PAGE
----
You’re in the job centre, the advisor is nice enough but they look at the state of you and it’s clear they don’t hold out much hope. You’ve applied for another 5 jobs, one of them is manual labour on a farm at minimum wage. Your degree in Finance won’t do you much good out there, but all the Finance jobs have either vanished in this recession or have 1000s of better qualified, more experienced candidates applying for them. You’re walking home, soaked. The icy wind of this extended winter is slicing through your bones, the thought of a nice warm home to return to flicks into your mind briefly before being cast out by reality: Heating is too expensive.

You walk by a newsagent and read how George Osborne thinks austerity is the best way to resolve this mess, how Ian Duncan Smith thinks there are too many people scrounging and living the good life on benefits, how Michael Gove is ruining our education system and how David Cameron is overseeing this all with a big, plastic, smug grin. You see how we should all be proud of the Olympics and the fucking Jubilee and Will & Kate and their little fucking baby.

You carry on home, thinking about dinner. Will it be Super Noodles and Tesco Value Sausages today (which you read causes people to die younger) or Tesco Value beans on Tesco value toast with a bit of Tesco Value paprika to spice it up a little. Then you remember the paprika’s nearly finished. Your thoughts are interrupted by the sight of an old school friend driving by in his white Audi with blacked-out windows, the smell of weed billowing out of them. It’s so tempting. Either the weed to briefly forget about your problems or the crime to get some money.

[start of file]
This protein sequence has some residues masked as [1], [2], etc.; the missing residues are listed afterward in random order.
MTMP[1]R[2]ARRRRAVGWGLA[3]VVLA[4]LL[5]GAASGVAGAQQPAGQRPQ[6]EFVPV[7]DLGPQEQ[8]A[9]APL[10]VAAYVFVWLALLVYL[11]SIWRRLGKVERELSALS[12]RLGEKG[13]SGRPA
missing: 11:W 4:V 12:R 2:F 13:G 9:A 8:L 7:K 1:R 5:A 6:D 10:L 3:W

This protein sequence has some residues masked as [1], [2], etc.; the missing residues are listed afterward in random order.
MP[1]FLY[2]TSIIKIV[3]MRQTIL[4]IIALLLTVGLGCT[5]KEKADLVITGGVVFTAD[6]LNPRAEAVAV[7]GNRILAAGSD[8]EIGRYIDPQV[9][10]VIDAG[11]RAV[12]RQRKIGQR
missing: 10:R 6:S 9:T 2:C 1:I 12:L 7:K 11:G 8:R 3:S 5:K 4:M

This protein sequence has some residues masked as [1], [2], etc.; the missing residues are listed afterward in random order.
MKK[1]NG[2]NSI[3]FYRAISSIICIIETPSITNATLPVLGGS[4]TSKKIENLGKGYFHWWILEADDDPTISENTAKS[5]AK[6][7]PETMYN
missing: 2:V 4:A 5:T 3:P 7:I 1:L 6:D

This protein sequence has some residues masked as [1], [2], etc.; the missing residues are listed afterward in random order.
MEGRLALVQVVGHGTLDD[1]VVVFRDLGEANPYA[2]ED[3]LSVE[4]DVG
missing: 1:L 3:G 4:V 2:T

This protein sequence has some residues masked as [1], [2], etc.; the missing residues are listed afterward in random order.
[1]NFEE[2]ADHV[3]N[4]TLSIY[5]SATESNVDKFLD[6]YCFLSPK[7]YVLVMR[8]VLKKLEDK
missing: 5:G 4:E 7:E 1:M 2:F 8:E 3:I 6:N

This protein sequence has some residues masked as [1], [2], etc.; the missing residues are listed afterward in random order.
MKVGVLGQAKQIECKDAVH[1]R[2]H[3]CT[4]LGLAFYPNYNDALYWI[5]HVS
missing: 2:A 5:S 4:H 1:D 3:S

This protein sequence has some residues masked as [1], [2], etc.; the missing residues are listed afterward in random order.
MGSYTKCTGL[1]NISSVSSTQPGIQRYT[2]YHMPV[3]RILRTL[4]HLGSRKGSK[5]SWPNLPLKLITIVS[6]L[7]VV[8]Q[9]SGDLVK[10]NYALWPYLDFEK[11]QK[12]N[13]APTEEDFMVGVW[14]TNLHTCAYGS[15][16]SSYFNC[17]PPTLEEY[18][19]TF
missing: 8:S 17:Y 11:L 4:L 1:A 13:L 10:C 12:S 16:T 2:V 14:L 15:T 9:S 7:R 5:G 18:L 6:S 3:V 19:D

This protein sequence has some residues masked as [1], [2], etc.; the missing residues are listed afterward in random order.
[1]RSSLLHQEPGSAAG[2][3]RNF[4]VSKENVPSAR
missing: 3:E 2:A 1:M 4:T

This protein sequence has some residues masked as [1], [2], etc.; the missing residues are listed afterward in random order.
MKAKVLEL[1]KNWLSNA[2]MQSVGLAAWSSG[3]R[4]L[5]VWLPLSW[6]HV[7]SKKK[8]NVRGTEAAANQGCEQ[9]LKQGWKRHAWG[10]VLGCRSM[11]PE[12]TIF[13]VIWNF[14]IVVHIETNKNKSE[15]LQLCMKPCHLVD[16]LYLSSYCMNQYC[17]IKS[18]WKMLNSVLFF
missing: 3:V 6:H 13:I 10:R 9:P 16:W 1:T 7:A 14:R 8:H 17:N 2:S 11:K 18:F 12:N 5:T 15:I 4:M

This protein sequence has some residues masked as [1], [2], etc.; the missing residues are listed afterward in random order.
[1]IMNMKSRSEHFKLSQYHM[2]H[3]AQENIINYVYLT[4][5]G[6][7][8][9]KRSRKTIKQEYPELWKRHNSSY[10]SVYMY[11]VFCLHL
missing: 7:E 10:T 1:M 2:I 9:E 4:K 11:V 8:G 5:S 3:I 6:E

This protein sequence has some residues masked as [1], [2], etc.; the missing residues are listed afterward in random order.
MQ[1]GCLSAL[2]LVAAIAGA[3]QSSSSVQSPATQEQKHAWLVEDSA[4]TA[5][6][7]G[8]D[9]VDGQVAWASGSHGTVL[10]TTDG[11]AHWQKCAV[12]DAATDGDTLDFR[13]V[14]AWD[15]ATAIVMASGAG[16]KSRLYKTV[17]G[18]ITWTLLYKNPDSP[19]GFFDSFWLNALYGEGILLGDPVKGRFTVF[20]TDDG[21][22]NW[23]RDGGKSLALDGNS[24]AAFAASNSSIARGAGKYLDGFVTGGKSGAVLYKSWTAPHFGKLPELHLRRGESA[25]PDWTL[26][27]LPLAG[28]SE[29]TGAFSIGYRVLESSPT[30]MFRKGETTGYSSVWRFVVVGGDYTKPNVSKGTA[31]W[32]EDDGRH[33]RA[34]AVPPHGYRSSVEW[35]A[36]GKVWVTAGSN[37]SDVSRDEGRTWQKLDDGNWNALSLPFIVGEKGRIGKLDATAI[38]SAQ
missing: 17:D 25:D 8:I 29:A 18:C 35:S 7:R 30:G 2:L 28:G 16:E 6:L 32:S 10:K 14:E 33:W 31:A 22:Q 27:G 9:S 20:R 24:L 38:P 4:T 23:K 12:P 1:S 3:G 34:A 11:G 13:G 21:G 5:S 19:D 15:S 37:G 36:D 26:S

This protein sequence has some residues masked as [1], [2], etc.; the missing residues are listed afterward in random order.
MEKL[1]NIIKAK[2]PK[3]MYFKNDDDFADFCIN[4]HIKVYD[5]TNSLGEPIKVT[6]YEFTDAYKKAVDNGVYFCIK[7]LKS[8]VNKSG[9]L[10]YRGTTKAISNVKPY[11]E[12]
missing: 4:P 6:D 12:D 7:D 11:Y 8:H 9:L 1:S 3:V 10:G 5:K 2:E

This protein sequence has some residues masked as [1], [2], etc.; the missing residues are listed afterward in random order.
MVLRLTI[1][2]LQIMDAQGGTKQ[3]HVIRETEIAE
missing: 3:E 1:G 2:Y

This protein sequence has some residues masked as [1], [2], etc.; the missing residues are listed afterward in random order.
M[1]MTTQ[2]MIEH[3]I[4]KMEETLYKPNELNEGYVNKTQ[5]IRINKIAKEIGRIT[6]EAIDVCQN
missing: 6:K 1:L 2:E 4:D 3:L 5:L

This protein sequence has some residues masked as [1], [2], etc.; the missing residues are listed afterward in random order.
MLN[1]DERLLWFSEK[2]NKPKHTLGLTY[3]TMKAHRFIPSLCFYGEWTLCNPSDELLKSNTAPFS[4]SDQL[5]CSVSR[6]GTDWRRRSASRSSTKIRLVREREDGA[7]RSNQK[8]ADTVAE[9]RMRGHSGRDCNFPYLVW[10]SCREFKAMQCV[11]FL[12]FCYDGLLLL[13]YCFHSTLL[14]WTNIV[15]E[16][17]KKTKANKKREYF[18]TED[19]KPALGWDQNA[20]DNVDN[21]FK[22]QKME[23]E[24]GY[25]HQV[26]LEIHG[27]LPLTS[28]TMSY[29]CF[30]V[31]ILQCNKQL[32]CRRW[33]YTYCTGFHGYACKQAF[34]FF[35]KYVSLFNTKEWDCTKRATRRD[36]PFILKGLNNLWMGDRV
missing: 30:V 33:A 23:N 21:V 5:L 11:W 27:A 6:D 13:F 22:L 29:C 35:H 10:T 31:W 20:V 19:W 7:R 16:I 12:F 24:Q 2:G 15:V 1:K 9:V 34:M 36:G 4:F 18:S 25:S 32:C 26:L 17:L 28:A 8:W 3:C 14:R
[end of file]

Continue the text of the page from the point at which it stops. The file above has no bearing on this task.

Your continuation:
You get home, plump for the Super Noodles and sit down in front of the TV. It’s a 20” colour CRT, you don’t have Sky anymore so you’re pretty much forced to watch inane drivel like ‘The One Show’. Mercifully your nasty old Nokia 3310 rings, saving you from the banality of free-to-air television. It’s the bank. You haven’t kept up the payments on the five grand loan you used to buy that car you sold. You’ve defaulted on it now, you owe them six grand. They want it within two weeks, otherwise they’ll hand it over to a debt collector. You think of your friend in the Audi. No.

You go to the cupboard, pull out the bottle of own-brand vodka and pour a double measure into a tumbler. You look in the fridge for a mixer, there’s nothing. You down it. And another. You turn back to the TV, boring. You drift off, awakening just in time to see that smug little bastard in the news boasting of some Tory policy that’s working down there in London. Well that’s fucking lovely isn’t it? Your head drops into your hands, how did it get this bad?

Does Iain Duncan Smith really think he could handle a ‘life’ like that? Regardless of whether you think he can, sign this: https://www.change.org/en-GB/petitions/iain-duncan-smith-iain-duncan-smith-to-live-on-53-a-week and let’s see if he’ll put his money where his mouth is.

Hello WordPress…

April 1, 2013 at 8:40 pm

The clichéd first post is now over and done with.